Click to access mobile menu
Print
  • Share:
Skip Navigation LinksHome > Funding > ODS Research Portfolio > Grant Abstract

Notice: Historical Content
This is an archival or historical document and may not reflect current data.

Grant Abstract: Mechanisms of Carotenoid Transport and Interactions with Nutrient Absorption

Grant Number: 1K99AT008576-01A1
PI Name: Moran
Project Title: Mechanisms of Carotenoid Transport and Interactions with Nutrient Absorption

Abstract: PROJECT SUMMARY Candidate: I am a trained, translational nutrition scientist focused on studying the complex genetic and nutritional factors impacting physiological responses to diet. With a foundation in Molecular and Cellular Biology and Chemistry, during Nutritional Sciences PhD training I developed a paradigm for stable- and radio- isotope-labeled tomato carotenoid production and studied tomato carotenoid distribution in animals. During postdoctoral training, I utilized these tracers to find that human kinetic responses to the red tomato carotenoid, lycopene (LYC) (associated with a reduced risk of several chronic diseases and malignancies), vary widely. Furthermore, I found the kinetics and biodistribution of LYC and the structurally similar, potentially bioactive tomato carotenoid, phytoene (PE), to differ markedly in humans and rodents. Research: To understand the mechanistic causes of heterogeneous responses to diet, I propose to study how interactions between PE and LYC with candidate membrane transport proteins dictate systemic carotenoid exposure. Aim 1. To determine if intestinal and prostatic uptake and efflux of PE and LYC is mediated by candidate lipid transporters (SCARB1, CD36, or ABCA1) in vitro. Aim 2. To define the regulatory roles of lipid transporters in LYC and PE systemic exposure in vivo. Aim 3. To determine if and how LYC or PE impact uptake and systemic exposure of two phytonutrients which are known to be transported by SCARB1 & CD36: ß-carotene and a-tocopherol. Research career development plan: The proposed training plan will provide the tools and experience needed to expand my current research efforts to address nutrigenetic mechanisms. The co-mentors are leaders in translational nutrition research for disease prevention and carotenoid nutritional biochemistry. In addition, an advisory committee of professors from Pharmacology, Food Science & Technology, and Medical Genetics will meet semi-annually to evaluate my training and research progress and my preparation to transition to a tenure- track position. Environment: The Ohio State University and Wexner Medical Center is a hub of interdisciplinary nutrition and disease prevention research. OSU’s “Crops to the Clinic” program promotes an interdisciplinary program in which plant scientists, food scientists, basic and applied nutritionists, epidemiologists, and physicians collaborate to study dietary compounds and functional foods. Long-term career goals: My long-term goals are to A) establish an academic lab at a research university to conduct cutting-edge studies of dietary bioactive compound nutrigenetics and bioactivities, to B) train future leaders in the field of nutritional dietary bioactives, and to C) promote rigorous investigations of dietary phytochemicals for evidence-based recommendations on diet and supplement use. Impact: By understanding nutrigenetic factors impacting the response to diet, we will better design clinical trials and develop public health diet and supplement use recommendations to maximize benefits and minimize risks. The proposal plan will yield a highly trained, interdisciplinary, translational nutrition scientist who is uniquely prepared to meet this challenge. PUBLIC HEALTH RELEVANCE: Population studies indicate that people with higher levels of blood lycopene, the red carotenoid pigment in tomatoes, have a lower risk of stroke, heart attacks, and several cancers including that of the prostate. However, individuals vary in their response to dietary tomato lycopene, making it challenging for nutritionists to recommend a specific amount of tomato that should be eaten to lower disease risk. This study will focus on understanding the genetic and nutritional factors that impact the response to dietary tomato carotenoids, so that nutritionists and health care providers can better develop customized dietary recommendations to promote health.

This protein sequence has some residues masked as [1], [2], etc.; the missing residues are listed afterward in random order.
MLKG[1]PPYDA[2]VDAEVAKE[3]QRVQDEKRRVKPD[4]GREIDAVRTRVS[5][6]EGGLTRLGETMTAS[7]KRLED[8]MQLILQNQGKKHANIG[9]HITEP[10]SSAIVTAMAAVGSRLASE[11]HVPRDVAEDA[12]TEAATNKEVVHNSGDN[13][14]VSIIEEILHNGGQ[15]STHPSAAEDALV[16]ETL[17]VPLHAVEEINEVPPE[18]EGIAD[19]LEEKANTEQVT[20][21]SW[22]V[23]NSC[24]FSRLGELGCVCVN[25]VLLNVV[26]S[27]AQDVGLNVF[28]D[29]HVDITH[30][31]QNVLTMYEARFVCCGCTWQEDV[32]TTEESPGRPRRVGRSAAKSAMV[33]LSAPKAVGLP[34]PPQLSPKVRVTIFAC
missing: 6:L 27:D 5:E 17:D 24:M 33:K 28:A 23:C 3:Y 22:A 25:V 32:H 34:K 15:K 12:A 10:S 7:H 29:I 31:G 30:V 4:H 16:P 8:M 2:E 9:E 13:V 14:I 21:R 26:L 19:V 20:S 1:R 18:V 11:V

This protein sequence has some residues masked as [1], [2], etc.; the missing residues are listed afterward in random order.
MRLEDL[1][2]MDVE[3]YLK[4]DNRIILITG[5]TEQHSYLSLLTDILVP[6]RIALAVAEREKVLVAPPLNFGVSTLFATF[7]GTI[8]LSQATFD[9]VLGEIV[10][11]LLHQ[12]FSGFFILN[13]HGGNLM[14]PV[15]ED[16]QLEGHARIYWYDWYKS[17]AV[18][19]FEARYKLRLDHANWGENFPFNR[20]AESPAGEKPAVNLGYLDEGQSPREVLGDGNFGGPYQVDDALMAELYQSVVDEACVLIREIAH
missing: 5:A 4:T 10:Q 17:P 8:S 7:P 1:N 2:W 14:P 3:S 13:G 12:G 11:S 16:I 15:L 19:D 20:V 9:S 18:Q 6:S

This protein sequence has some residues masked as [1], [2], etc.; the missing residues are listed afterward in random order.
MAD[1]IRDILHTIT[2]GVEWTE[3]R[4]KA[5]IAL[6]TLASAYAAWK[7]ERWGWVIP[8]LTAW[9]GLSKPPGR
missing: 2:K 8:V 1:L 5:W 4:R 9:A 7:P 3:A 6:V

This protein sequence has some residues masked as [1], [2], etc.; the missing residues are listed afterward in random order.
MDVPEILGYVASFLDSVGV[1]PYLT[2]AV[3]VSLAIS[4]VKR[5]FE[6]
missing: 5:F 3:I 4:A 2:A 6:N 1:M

Back to Grants Page